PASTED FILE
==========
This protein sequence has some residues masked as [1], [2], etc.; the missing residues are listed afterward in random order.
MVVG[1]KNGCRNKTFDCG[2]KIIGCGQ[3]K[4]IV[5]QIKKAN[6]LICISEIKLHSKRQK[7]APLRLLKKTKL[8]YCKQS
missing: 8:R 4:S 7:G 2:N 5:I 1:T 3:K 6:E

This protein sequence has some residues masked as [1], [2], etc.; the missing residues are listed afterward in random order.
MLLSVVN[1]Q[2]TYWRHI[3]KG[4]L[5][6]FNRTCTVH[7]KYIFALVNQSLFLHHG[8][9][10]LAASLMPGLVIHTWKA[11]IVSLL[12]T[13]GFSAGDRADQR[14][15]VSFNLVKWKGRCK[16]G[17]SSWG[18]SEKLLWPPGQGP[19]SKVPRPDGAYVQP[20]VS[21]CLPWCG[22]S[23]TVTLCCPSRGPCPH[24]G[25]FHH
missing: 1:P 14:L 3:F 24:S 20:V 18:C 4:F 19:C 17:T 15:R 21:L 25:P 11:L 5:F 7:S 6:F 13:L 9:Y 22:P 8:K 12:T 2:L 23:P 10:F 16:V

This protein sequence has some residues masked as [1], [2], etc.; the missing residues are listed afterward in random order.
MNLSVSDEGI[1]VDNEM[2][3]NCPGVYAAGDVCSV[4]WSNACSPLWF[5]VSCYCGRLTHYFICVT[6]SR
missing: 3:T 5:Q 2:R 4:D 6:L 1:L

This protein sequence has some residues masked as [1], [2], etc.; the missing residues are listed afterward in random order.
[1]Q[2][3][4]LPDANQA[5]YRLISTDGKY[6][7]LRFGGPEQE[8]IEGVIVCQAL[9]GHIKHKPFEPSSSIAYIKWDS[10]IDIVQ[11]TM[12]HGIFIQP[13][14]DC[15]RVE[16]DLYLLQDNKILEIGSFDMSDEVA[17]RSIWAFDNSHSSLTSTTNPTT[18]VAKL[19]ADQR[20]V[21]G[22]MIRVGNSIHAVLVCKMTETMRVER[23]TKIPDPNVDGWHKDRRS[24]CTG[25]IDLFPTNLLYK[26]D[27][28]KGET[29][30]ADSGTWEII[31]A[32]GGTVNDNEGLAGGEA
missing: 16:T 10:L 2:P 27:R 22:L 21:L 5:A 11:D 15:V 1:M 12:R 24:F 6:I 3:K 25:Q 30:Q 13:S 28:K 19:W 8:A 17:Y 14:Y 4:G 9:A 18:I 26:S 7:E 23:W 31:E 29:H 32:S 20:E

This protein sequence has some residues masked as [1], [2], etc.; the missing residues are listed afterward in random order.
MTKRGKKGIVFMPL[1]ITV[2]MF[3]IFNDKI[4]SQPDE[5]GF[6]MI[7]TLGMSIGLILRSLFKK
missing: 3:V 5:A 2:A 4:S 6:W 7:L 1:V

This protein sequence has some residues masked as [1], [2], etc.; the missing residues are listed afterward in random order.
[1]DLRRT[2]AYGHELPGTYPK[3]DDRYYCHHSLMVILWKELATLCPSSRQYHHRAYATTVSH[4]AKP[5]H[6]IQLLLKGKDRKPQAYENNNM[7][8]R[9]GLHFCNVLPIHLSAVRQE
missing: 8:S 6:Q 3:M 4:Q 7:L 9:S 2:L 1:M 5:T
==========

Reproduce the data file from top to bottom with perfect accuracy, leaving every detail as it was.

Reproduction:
This protein sequence has some residues masked as [1], [2], etc.; the missing residues are listed afterward in random order.
MVVG[1]KNGCRNKTFDCG[2]KIIGCGQ[3]K[4]IV[5]QIKKAN[6]LICISEIKLHSKRQK[7]APLRLLKKTKL[8]YCKQS
missing: 8:R 4:S 7:G 2:N 5:I 1:T 3:K 6:E

This protein sequence has some residues masked as [1], [2], etc.; the missing residues are listed afterward in random order.
MLLSVVN[1]Q[2]TYWRHI[3]KG[4]L[5][6]FNRTCTVH[7]KYIFALVNQSLFLHHG[8][9][10]LAASLMPGLVIHTWKA[11]IVSLL[12]T[13]GFSAGDRADQR[14][15]VSFNLVKWKGRCK[16]G[17]SSWG[18]SEKLLWPPGQGP[19]SKVPRPDGAYVQP[20]VS[21]CLPWCG[22]S[23]TVTLCCPSRGPCPH[24]G[25]FHH
missing: 1:P 14:L 3:F 24:S 20:V 18:C 4:F 19:C 17:T 15:R 21:L 25:P 11:L 5:F 7:S 6:F 13:L 9:Y 22:P 8:K 12:T 2:L 23:P 10:F 16:V

This protein sequence has some residues masked as [1], [2], etc.; the missing residues are listed afterward in random order.
MNLSVSDEGI[1]VDNEM[2][3]NCPGVYAAGDVCSV[4]WSNACSPLWF[5]VSCYCGRLTHYFICVT[6]SR
missing: 3:T 5:Q 2:R 4:D 6:L 1:L

This protein sequence has some residues masked as [1], [2], etc.; the missing residues are listed afterward in random order.
[1]Q[2][3][4]LPDANQA[5]YRLISTDGKY[6][7]LRFGGPEQE[8]IEGVIVCQAL[9]GHIKHKPFEPSSSIAYIKWDS[10]IDIVQ[11]TM[12]HGIFIQP[13][14]DC[15]RVE[16]DLYLLQDNKILEIGSFDMSDEVA[17]RSIWAFDNSHSSLTSTTNPTT[18]VAKL[19]ADQR[20]V[21]G[22]MIRVGNSIHAVLVCKMTETMRVER[23]TKIPDPNVDGWHKDRRS[24]CTG[25]IDLFPTNLLYK[26]D[27][28]KGET[29][30]ADSGTWEII[31]A[32]GGTVNDNEGLAGGEA
missing: 16:T 10:L 2:P 27:R 22:L 21:L 5:A 11:D 15:V 1:M 12:R 24:F 6:I 3:K 25:Q 30:Q 13:S 28:K 19:W 8:A 17:Y 14:Y 4:G 9:A 18:I 26:S 7:E 23:W 31:E 29:H 32:S 20:E

This protein sequence has some residues masked as [1], [2], etc.; the missing residues are listed afterward in random order.
MTKRGKKGIVFMPL[1]ITV[2]MF[3]IFNDKI[4]SQPDE[5]GF[6]MI[7]TLGMSIGLILRSLFKK
missing: 3:V 5:A 2:A 4:S 6:W 7:L 1:V

This protein sequence has some residues masked as [1], [2], etc.; the missing residues are listed afterward in random order.
[1]DLRRT[2]AYGHELPGTYPK[3]DDRYYCHHSLMVILWKELATLCPSSRQYHHRAYATTVSH[4]AKP[5]H[6]IQLLLKGKDRKPQAYENNNM[7][8]R[9]GLHFCNVLPIHLSAVRQE
missing: 8:S 6:Q 3:M 4:Q 7:L 9:S 2:L 1:M 5:T